Here is the abstract you requested from the Thermal_2011 technical program page. This is the original abstract submitted by the author. Any changes to the technical content of the final manuscript published by IMAPS or the presentation that is given during the event is done by the author, not IMAPS.
|Nanoscale Polymer Coatings for Enhanced Bonding and Thermal Conductance in Carbon Nanotube Array Interfaces|
|Keywords: Carbon nanotubes, Thermal interface materials, Polymer bonding|
|Carbon nanotube (CNT) arrays are chemically stable and mechanically robust materials that have shown great promise as low-resistance thermal interface materials (TIMs). In certain configurations, these materials have been demonstrated to produce thermal resistances that are comparable to soldered joints. Measurements capable of resolving component resistances in CNT arrays have revealed that the resistance between free CNT ends and opposing substrates comprises most of the resistance produced by the entire interface. This bottleneck to heat transfer at the interface to free CNT ends has proven difficult to overcome. Furthermore, bonding is often weak at this interface, limiting many applications where both low thermal resistances and mechanically robust joints are required. We developed a simple method to apply nanoscale coatings of soluble conjugated polymer to free CNT ends as a novel approach to bond the free ends to substrates and reduce thermal resistance at the contacts. Polymer solutions were spray coated in controlled amounts on CNT arrays grown on silicon and copper substrates without significant change to the morphology of the CNT arrays. Dry polymer-coated CNT arrays were then placed in contact with interface surfaces coated with a solvent that dissolves the polymer, and the interface was allowed to dry under moderate pressure to increase the contact area at the interface to CNT free ends. The thermal resistances of CNT array interfaces with and without nanoscale polymer coatings were measured with a photoacoustic (PA) technique (at 20 psi) to be 1-4 mm2K/W and 12-20 mm2K/W, respectively, which demonstrates a 10-fold reduction in thermal interface resistance by adding the polymer coating. The polymer-bonded interfaces were separated after testing and CNTs were observed to transfer from the growth substrate to the substrate in direct contact with free CNT ends, which demonstrates the strength of the polymer bonds created here.|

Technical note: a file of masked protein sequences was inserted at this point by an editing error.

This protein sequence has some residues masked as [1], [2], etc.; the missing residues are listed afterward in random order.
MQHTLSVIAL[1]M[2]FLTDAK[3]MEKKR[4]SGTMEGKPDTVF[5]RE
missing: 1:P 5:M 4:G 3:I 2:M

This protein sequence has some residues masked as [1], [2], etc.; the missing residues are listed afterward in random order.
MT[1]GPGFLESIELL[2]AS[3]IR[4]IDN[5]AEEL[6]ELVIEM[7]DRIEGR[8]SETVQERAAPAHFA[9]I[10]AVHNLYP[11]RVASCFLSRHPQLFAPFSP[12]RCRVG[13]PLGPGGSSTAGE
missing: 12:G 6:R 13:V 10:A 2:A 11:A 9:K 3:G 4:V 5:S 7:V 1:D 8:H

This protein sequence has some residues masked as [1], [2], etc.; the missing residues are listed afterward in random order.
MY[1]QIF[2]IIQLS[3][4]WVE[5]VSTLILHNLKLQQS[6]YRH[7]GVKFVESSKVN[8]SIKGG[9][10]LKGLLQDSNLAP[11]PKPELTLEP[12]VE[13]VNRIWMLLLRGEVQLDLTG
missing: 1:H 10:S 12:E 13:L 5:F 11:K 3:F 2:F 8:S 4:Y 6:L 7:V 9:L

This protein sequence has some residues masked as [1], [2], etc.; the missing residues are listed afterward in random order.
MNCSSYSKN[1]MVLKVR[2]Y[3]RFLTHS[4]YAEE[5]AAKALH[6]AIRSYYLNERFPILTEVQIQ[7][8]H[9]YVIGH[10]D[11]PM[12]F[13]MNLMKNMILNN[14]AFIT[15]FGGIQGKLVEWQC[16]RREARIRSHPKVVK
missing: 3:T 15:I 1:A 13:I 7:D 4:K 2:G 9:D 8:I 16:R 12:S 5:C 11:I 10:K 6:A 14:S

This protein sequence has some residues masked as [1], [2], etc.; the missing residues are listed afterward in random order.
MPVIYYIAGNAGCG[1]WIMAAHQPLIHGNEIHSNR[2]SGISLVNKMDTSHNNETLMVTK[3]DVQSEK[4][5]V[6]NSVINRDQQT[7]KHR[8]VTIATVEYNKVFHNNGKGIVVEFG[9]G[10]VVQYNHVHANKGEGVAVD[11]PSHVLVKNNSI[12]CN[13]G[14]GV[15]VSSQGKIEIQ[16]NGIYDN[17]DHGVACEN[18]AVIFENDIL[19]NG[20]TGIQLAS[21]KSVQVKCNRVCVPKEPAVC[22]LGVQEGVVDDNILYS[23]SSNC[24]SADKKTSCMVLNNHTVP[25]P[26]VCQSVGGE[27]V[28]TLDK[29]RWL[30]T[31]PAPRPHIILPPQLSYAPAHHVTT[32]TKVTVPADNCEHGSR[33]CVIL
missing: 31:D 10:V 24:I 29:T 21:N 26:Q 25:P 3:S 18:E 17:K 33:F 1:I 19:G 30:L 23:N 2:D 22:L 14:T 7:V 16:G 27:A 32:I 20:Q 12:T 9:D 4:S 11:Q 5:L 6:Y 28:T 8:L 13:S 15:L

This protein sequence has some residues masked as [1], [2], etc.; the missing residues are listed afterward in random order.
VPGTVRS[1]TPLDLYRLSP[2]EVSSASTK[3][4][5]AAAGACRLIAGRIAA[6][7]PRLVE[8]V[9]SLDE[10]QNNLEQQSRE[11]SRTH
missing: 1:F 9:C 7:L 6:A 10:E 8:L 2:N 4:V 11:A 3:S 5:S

|Baratunde A. Cola, Assistant Professor
Georgia Institute of Technology